BC tourism celebrates Indigenous History Month with free virtual events

In the workshops, Indigenous people share their own stories, exploring cuisine, arts, culture, history and wellness.

Totems at Thunderbird Park in Victoria, BC. Photo: Indigenous Tourism BC.
Totems at Thunderbird Park in Victoria, BC. Photo: Indigenous Tourism BC.

June is National Indigenous History Month and Indigenous Tourism BC (ITBC) is hosting a series of free virtual events to celebrate. The workshops provide an opportunity to learn about Indigenous history and culture and promote local tourism ventures that people can visit once it becomes safe to do so. 

“We’re very excited,” says Brenda Baptiste, chair of ITBC. “National Indigenous Peoples Day is June 21 and it’s the solstice as well. From a ceremonial perspective, it’s always an important time for us.”

The virtual events will provide a unique opportunity for folks from all over to learn about the rich and varied history within our province. There are over 200 First Nations in BC, says Baptiste: “It gives us such a diversity of cultures within this province.” 

Themes covered include food and beverage, culture and arts, and wellness with hosts from a variety of different First Nations.

“I’m really excited to share a piece of our history and our culture,” says ‘Max̱w’ma̱widza̱mg̱a Sara Fulla, Tourism Coordinator at U’mista Cultural Centre in Alert Bay. Her virtual event Celebrating Living Indigenous Art & Culture will showcase the Kwakwaka’wakw potlatch collection. 

We’re going to be in the actual potlatch collection exhibit where you’re not supposed to have cameras or take pictures,” Fulla says. “It’s really exciting that this will be a live event with the collection behind us.” 

This rarity is one of many pivots to online tours made in the last year. The pandemic has forced creativity within the tourism sector and, while Baptiste is looking forward to when folks can safely travel again, there are benefits to the virtualization of experiences.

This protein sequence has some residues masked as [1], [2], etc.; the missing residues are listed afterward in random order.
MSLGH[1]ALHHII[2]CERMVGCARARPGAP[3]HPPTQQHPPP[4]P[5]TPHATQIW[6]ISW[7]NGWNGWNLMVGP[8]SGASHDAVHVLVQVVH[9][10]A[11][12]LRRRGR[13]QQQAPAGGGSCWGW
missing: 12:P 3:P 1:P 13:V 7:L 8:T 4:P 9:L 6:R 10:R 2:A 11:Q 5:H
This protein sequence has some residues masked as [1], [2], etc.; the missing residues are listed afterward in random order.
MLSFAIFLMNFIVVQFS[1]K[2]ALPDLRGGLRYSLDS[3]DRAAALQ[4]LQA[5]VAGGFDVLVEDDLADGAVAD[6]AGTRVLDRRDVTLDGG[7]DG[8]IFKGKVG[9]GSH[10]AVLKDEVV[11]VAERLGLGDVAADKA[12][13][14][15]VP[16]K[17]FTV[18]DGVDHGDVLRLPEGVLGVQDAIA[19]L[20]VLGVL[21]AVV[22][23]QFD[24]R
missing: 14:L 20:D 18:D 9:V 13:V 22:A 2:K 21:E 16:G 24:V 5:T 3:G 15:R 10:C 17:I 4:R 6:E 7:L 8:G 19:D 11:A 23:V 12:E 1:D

“It expands our reach significantly, and I think it’s something that we’ll continue to do,” says Baptiste who also notes that the pandemic acted as “a catalyst for British Columbians to become more interested in the province.”

Both Fulla and Baptiste believe tourism plays a vital role in the revitalization of Indigenous culture. The impacts of these Indigenous ventures often run much deeper than what is apparent on the surface. 

“You have the economic drivers, [so] we’re going to create a business that’s going to bring full-time jobs to the community, but you also have cultural and language revitalization as part of that,” says Baptiste. “You can’t share who you are, or your culture without knowing your culture.”

‘Max̱w’ma̱widza̱mg̱a Sara Fulla embodies that sentiment. The Alert Bay native’s first job was with U’mista when she was 17. When she left to complete a Tourism Management degree at VIU, it was “all about coming back to her home community.” Now she runs a tourism department that’s 100 per cent Kwakwaka’wakw operated. 

“Tourism allows us to tell our stories”, says Fulla. “Tourism is an opportunity for people like U’mista and other Indigenous organizations to share the story of the people, the story of the history, and the story of the place.”

ITBC is hosting three events throughout the month of June:

A Tasting of Indigenous Cultures – Tuesday, June 15 at 2pm PST / 5pm EST 

Eventbrite registration: https://bit.ly/33U30W

This exploration of Indigenous wine and cuisine will guide viewers on how to make authentic bannock at home and teach them about the history and practices of Indigenous winemaking. The hosts are Paul Natrall, chef and owner of Vancouver-based food truck Mr. Bannock, and  Ryan Widdup, manager and sommelier of Indigenous World Winery in the Okanagan. 

Celebrating Living Indigenous Arts & Culture – Thursday, June 17 at 2pm PST / 5pm EST

Eventbrite registration: https://bit.ly/3eZktmw.

Virtual visit the U’mista Cultural Centre in Alert Bay, where Sara Fulla will explore the cultural significance of potlatches and the artistic practices of cedar weaving, song and dance. Then travel to the Great Bear Rainforest in Klemtu, where Sierra Hall of Spirit Bear Lodge will discuss ways that Indigenous people foster connections with the land through harvesting traditional foods, wildlife watching, viewing petroglyphs, and historical tours. 

Honouring Wellness – Tuesday, June 22 at 2pm PST / 5pm EST 

Eventbrite registration: https://bit.ly/3ft3J5V

This exploration of indigenous wellness rituals will begin with a smudging ceremony hosted by Frank Antoine, co-founder of Moccasin Trails in the Okanagan, who will educate viewers on the colonization of Indigenous wellness practices. Dennis Thomas of the eco-tourism company Takaya Tours will share ancestral knowledge of the lands and waters on the traditional territories that Indigenous people have travelled for generations.

Further reading:

Indigenous tourism industry gets creative in rebounding from the pandemic

Island tourism destination development gets a much needed boost.